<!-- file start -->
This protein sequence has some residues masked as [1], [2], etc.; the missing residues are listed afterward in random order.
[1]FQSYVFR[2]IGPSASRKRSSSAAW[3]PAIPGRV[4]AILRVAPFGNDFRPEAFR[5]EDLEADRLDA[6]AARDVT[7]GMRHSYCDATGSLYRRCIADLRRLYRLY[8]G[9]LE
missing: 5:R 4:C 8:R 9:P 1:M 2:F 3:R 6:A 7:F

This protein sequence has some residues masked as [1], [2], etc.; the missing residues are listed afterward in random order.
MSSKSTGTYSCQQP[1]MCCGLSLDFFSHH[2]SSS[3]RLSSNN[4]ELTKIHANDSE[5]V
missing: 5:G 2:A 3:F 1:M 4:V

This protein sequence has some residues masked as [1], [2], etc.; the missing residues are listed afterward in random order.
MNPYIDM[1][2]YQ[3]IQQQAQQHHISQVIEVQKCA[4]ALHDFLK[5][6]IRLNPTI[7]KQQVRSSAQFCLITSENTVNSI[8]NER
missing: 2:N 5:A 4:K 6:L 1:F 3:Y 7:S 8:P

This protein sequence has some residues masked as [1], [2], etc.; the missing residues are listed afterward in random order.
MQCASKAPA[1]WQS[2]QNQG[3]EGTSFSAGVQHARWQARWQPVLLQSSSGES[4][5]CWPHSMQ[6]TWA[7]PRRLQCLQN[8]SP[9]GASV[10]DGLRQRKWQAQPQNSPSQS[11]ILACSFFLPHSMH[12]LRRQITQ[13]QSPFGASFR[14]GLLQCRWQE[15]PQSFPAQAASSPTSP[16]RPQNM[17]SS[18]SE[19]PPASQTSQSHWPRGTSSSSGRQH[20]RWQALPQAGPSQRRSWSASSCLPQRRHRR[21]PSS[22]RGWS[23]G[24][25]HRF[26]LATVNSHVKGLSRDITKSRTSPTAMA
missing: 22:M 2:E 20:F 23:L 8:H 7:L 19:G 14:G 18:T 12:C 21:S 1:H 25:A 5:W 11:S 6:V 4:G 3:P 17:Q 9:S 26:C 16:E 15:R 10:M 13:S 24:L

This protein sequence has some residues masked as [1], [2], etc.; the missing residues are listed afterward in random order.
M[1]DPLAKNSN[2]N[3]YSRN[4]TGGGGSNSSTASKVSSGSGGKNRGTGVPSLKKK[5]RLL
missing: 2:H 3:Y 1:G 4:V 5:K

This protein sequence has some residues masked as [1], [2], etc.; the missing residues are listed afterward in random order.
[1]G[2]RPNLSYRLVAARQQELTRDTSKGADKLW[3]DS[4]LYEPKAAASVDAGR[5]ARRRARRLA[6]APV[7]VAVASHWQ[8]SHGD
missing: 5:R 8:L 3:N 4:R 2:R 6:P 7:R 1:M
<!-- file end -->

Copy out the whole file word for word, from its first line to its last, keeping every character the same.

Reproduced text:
This protein sequence has some residues masked as [1], [2], etc.; the missing residues are listed afterward in random order.
[1]FQSYVFR[2]IGPSASRKRSSSAAW[3]PAIPGRV[4]AILRVAPFGNDFRPEAFR[5]EDLEADRLDA[6]AARDVT[7]GMRHSYCDATGSLYRRCIADLRRLYRLY[8]G[9]LE
missing: 5:R 4:C 8:R 9:P 1:M 2:F 3:R 6:A 7:F

This protein sequence has some residues masked as [1], [2], etc.; the missing residues are listed afterward in random order.
MSSKSTGTYSCQQP[1]MCCGLSLDFFSHH[2]SSS[3]RLSSNN[4]ELTKIHANDSE[5]V
missing: 5:G 2:A 3:F 1:M 4:V

This protein sequence has some residues masked as [1], [2], etc.; the missing residues are listed afterward in random order.
MNPYIDM[1][2]YQ[3]IQQQAQQHHISQVIEVQKCA[4]ALHDFLK[5][6]IRLNPTI[7]KQQVRSSAQFCLITSENTVNSI[8]NER
missing: 2:N 5:A 4:K 6:L 1:F 3:Y 7:S 8:P

This protein sequence has some residues masked as [1], [2], etc.; the missing residues are listed afterward in random order.
MQCASKAPA[1]WQS[2]QNQG[3]EGTSFSAGVQHARWQARWQPVLLQSSSGES[4][5]CWPHSMQ[6]TWA[7]PRRLQCLQN[8]SP[9]GASV[10]DGLRQRKWQAQPQNSPSQS[11]ILACSFFLPHSMH[12]LRRQITQ[13]QSPFGASFR[14]GLLQCRWQE[15]PQSFPAQAASSPTSP[16]RPQNM[17]SS[18]SE[19]PPASQTSQSHWPRGTSSSSGRQH[20]RWQALPQAGPSQRRSWSASSCLPQRRHRR[21]PSS[22]RGWS[23]G[24][25]HRF[26]LATVNSHVKGLSRDITKSRTSPTAMA
missing: 22:M 2:E 20:F 23:L 8:H 7:L 19:G 14:G 18:T 12:C 21:S 1:H 25:A 5:W 11:S 6:V 4:G 3:P 17:Q 9:S 26:C 16:E 15:R 10:M 13:S 24:L

This protein sequence has some residues masked as [1], [2], etc.; the missing residues are listed afterward in random order.
M[1]DPLAKNSN[2]N[3]YSRN[4]TGGGGSNSSTASKVSSGSGGKNRGTGVPSLKKK[5]RLL
missing: 2:H 3:Y 1:G 4:V 5:K

This protein sequence has some residues masked as [1], [2], etc.; the missing residues are listed afterward in random order.
[1]G[2]RPNLSYRLVAARQQELTRDTSKGADKLW[3]DS[4]LYEPKAAASVDAGR[5]ARRRARRLA[6]APV[7]VAVASHWQ[8]SHGD
missing: 5:R 8:L 3:N 4:R 2:R 6:P 7:R 1:M